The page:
Seriously, please remove the wording “wives” from any of your flyers, titles, handouts, etc. You would think I wouldn’t have to even say this in 2018, but a friend recently showed me an invite she’d received from her husband’s unit titled “Wives’ Coffee.”
Clearly, we still have a lot of work to do.
On that note–be sure to host nighttime as well as daytime events.
If you’re an event planner for your FRG, unit spouses’ group, or whatever iteration it takes in your service branch, remember that many spouses, male or female, have their own careers going and will never be able to attend a daytime gathering. Don’t immediately cut out that group by only planning daytime events. Plan activities at a variety of times: play groups for parents at home, evening get-togethers, etc.
ASK male spouses what they want.
One male member of a base spouses’ group I was part of suggested Football Frenzy and tailgate parties for our fall activities schedule. They were a hit for everyone! Another planned an evening at a great gastro pub.
Ask men to serve on your spouses’ group boards or simply extend an invite to come to an upcoming event. Don’t patronize or act like you’re doing them a favor, but make a point to actively include male spouses in your group’s planning. (And men, please take them up on the offer!) We’re stronger overall as military spouses when everyone is respected and included, and they will probably have ideas you’ve never thought about.
They’ll probably find each other, but if you know several male spouses, make sure to connect them with each other. Point them to existing resources for male spouses, such as Macho Spouse.
Treat everyone with kindness and respect.
Whether female, male, gay, straight–all spouses should feel welcome in the greater military family. Be that person who makes the change and transforms the look of our spouses’ clubs and groups to better reflect modern day life.
We all like to joke that our ‘clubs are not our mother’s clubs’ and we’ve lost the garden parties and white gloves, but we need to go farther than that. (In fact, I suspect that in ten or so years, our military spouse clubs will look completely different than they do now, but that is a topic for another post…)
Often, others see a military couple and assume the male is active duty and respond negatively when they find out differently. I wish that wasn’t so. You and I can change this! When my kids were younger, I took them to the base pool on a summer weekday and saw a dad corralling his small ones in the kiddie pool. I’d seen him before and noticed other moms stayed in their little groups and skirted him, whether unconsciously or not. I struck up a conversation and found out he was a brand new stay-at-home dad who was unable to find work at this overseas location (and all military spouses can relate to that!!). We ended up exchanging BBQ recipes and potty training tips like all young parents and often met at the park or pool for our kids to play. He was truly just another parent trying to make it through the slog days of summer, and was lonely and feeling unsure like many military spouses do, having just moved there. So, reach out! Even if it’s out of your comfort zone, military families have so much more in common than what divides us and we need to support each other.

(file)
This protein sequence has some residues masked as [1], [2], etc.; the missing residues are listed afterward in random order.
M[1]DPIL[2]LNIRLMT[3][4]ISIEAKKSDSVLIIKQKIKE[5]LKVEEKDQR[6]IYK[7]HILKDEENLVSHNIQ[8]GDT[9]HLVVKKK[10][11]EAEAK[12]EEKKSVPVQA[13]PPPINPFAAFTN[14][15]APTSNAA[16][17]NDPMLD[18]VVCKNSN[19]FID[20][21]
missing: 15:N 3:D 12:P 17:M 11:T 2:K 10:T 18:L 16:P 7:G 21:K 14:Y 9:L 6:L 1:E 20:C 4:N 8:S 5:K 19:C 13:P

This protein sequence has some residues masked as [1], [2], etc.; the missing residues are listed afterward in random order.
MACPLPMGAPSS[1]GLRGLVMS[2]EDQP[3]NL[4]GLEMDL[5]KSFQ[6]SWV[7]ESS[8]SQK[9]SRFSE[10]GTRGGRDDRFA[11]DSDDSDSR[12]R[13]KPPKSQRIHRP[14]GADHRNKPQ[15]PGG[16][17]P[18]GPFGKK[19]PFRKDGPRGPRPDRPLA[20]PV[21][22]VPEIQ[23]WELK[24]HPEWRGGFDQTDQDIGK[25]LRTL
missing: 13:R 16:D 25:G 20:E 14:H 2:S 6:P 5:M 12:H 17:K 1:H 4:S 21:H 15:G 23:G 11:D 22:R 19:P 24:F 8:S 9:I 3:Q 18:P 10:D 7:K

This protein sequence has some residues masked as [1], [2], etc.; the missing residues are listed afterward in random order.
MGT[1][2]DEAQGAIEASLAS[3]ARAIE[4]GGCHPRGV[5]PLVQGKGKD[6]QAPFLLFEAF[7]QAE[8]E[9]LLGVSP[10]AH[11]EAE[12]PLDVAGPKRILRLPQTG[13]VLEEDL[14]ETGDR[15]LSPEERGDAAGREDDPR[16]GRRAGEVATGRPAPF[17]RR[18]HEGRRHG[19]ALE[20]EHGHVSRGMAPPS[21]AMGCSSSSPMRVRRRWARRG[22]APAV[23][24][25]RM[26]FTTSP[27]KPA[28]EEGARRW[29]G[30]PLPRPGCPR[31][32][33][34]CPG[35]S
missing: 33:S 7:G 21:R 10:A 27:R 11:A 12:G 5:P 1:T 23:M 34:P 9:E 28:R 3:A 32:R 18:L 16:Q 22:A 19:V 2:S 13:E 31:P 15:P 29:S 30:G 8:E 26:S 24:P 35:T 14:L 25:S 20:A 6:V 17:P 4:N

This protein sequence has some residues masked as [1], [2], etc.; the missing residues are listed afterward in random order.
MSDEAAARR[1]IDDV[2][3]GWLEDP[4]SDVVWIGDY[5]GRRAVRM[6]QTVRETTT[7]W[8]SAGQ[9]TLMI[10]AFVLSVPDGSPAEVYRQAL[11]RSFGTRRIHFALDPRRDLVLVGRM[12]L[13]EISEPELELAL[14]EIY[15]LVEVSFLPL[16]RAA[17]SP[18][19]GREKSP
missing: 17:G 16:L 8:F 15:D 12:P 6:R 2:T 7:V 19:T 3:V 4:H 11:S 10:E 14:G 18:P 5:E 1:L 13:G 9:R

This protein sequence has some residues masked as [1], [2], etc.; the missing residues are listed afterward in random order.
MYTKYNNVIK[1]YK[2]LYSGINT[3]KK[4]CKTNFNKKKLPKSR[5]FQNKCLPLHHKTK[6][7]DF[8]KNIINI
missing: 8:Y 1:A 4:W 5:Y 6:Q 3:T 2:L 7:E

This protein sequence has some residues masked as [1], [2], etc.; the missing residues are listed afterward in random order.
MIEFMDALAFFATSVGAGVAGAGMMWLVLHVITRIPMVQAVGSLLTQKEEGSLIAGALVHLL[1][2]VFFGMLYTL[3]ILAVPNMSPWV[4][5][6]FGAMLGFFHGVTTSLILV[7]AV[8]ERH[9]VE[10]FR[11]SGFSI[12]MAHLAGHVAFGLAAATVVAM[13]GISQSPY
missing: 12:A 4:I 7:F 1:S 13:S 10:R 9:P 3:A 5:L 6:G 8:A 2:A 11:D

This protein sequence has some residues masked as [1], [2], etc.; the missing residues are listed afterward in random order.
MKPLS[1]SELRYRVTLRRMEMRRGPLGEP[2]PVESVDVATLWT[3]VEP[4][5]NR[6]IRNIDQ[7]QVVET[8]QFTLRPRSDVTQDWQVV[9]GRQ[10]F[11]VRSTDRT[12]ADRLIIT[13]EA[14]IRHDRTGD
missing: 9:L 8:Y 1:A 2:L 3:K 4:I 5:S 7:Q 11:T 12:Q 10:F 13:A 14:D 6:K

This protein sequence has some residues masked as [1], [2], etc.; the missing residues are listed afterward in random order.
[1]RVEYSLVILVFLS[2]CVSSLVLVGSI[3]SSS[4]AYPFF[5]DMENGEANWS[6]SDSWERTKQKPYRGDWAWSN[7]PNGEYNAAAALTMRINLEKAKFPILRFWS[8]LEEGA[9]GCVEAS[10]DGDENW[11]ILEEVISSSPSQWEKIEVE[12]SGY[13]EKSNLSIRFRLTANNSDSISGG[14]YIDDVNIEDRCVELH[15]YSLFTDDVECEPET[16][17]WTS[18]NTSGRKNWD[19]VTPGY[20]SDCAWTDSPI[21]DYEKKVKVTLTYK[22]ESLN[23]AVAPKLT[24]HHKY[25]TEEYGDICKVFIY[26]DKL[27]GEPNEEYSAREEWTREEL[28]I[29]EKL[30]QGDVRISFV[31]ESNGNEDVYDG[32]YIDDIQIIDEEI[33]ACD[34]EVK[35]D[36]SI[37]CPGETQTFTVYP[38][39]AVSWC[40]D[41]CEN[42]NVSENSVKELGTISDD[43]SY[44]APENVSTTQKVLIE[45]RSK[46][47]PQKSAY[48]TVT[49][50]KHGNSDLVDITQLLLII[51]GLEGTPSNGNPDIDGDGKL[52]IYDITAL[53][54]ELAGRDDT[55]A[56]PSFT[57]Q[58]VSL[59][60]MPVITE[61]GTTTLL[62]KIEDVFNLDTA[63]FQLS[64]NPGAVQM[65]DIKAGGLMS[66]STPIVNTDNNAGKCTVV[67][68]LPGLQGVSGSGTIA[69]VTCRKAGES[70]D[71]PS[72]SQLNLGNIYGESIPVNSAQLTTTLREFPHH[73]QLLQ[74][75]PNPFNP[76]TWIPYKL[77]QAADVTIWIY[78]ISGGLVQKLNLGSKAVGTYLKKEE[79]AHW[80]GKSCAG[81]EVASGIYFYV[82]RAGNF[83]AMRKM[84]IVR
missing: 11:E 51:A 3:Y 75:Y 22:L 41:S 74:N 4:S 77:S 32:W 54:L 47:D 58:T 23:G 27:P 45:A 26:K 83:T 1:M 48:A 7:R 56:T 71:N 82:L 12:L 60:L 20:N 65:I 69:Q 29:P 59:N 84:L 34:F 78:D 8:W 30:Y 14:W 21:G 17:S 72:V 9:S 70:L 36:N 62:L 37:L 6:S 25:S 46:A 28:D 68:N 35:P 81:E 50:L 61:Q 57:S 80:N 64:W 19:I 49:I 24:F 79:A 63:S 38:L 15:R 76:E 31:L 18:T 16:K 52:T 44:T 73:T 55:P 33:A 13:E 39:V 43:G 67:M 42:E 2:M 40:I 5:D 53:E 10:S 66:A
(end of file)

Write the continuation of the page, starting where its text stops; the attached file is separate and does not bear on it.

For more info about supporting male military spouses:
- Military Spouse Magazine Our Pride Is the Same: Life as a Male Military Spouse
Maybe one day this won’t even need to be a conversation. I hope so. Until then, be kind, reach out, be human, and treat others how you’d want to be treated.
If you’re a male military spouse or part of a spouses’ group, I’d love to hear your comments! How have you helped your milspouse group be more inclusive? We need you to be part of our groups and speak up for the changes that need to happen.
Have a question or comment for Jen? Leave a comment or drop me an email at email@example.com. Who knows? I may answer YOUR question in an upcoming column!